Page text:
Syntactic sugar for terms

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Dyna provides a couple of special notations for terms. These notations are merely syntactic sugar intended to improve readability. They are borrowed from Prolog.

List syntax

Dyna offers a convenient list syntax. Lists written in the sugared form on the left are syntactically expanded by the compiler into the ordinary terms on the right. (Note: cons and nil are the traditional LISP names for these list-building operators.)

[one, 2, three]        ==>  cons(one, cons(2, cons(three, nil))
["Miller", "Carl"]     ==>  cons("Miller", cons("Carl", nil))
[singleton(1)]         ==>  cons(singleton(1), nil)
[]                     ==>  nil
[first | Rest]         ==>  cons(first, Rest)
[first, second | Rest] ==>  cons(first, cons(second, Rest))

The last two examples use Prolog's vertical bar syntax. Note that their expansions do not mention nil. The variable Rest would typically be a list itself. Then [first | Rest] is a new list with first added to the front.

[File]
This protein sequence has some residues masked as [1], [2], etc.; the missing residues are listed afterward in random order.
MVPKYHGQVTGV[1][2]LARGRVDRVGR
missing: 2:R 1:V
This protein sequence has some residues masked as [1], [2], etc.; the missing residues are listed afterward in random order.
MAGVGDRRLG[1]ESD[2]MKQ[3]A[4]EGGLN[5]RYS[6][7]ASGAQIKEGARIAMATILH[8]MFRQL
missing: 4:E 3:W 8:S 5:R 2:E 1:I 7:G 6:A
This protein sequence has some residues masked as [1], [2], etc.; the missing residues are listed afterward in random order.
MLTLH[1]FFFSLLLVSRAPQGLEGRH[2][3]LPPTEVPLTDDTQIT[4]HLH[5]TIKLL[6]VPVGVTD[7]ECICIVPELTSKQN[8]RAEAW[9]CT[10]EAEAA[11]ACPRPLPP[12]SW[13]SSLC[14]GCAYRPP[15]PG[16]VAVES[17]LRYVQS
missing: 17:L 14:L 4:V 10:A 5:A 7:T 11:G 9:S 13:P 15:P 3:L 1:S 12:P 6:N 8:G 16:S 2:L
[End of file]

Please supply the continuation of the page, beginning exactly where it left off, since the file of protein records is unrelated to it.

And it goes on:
Type declarations for lists

If your program uses list syntax, then it implicitly uses cons and nil. So you might wish to give them precise type declarations, for example:

:- structure(cons(int i, list rest)).    % specifically a list of ints
:- structure(nil).

However, if you omit declarations for cons or nil, then declaration inference will kick in as usual, and infer declarations that are consistent with your actual usage.


If you have a term called span, like here:

constit(X, span(I, J)) max= word(Y, span(I, J)) + rewrites(X, Y).

it can be convenient to declare a special operator like in Prolog:

:- operator(400, yfx, "..").
:- cname("..", "span").

Then you can use .. instead of span throughout your dyna program:

constit(X, I..J) max= word(Y, I .. J) + rewrites(X, Y).

Such operators can make program code nicer. But do not overuse them since they currently affect the performance of your program. Extensive use in bigger dyna programs can also make the code harder to understand.

Does this belong to list of declarations? --Markus 09:40, 4 Apr 2005 (EDT)

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